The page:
Bukovyna is not only the land of picturesque views, dense forests, Clearwater rivers, fresh air, but also the land of incredibly talented people who cherish a priceless treasure. The treasure of folklore.
Bukovyna has always been famous for its songs, dances, music and traditions. Working as a choreographer of the State Bukovynian Academic Song and Dance Ensemble, I’ve always tried not to step away from original sources of Bukovynian national dance art.
By far my favorite dance is ‘Kaperush’. The population of Bukovyna is a mix of numerous nationalities, including Moldavians and Romanians. The word "Kaperush" was introduced into local slang as a transformed Moldavian word "kiperush", meaning pepper.
You’re probably wondering about the origins of this dance now? So here’s the story. Many people know of the Koperush dance, popular throughout the Ternopil region and neighboring territories. In this composition, one male dancer is known as ‘Kyi’ and plays the main part in the dance, showing off his movements, with all the other male dancers repeating after him. Those who are clumsy or make any mistakes are punished by the ‘Kyi’. This is a humorous dance, of course, that shows off local folklore.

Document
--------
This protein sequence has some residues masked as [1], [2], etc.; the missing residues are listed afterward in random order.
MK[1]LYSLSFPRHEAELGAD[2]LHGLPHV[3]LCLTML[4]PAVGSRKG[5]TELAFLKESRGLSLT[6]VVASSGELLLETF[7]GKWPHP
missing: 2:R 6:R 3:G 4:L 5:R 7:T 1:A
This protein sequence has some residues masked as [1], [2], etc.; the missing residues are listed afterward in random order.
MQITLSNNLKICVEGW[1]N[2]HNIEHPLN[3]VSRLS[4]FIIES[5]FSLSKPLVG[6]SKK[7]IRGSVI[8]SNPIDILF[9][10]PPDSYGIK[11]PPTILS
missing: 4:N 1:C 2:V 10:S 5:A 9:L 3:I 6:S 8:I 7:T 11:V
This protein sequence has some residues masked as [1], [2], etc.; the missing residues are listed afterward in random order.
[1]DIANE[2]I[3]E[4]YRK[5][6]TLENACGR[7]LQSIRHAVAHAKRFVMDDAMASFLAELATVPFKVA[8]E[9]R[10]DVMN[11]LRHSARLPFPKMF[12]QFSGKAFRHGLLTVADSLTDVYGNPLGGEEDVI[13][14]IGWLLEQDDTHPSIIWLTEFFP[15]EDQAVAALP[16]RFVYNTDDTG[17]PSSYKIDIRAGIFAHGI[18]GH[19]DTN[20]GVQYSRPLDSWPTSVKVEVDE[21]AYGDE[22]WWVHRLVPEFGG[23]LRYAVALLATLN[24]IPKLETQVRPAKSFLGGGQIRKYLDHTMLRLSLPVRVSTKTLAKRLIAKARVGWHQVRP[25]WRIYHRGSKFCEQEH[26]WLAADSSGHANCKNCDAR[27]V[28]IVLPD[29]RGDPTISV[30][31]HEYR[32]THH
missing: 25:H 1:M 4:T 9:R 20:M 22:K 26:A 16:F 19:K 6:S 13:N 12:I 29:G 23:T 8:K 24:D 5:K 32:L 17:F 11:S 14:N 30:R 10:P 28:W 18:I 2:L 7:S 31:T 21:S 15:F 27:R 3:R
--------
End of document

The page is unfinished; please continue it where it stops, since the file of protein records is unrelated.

Here in Bukovyna, the ‘Kaperush’ dance (which the Bukovyna Academic Song and Dance Ensemble has been performing since 2013), is a couples’ dance, which allows us to bring in female dancers. In the ancient times, going to dance parties girls would bring dark pepper (Moldavian ‘kiperush’) with them. Before the guys got there, they would grind the pepper and put all over the dance floor. When the guys started dancing, pepper dust would form clouds around the men, making them cough and sneeze terribly, which the girls found incredibly entertaining.
The name also reflected the ‘spicy’ character of the dance.
So here you go, a short story on the Bukovynian folk dance called ‘Kaperush’.
Written by Leonid Sydorchuk, Honored Artist of Ukraine, head ballet master of the Bukovyna Academic Song and Dance Ensemble.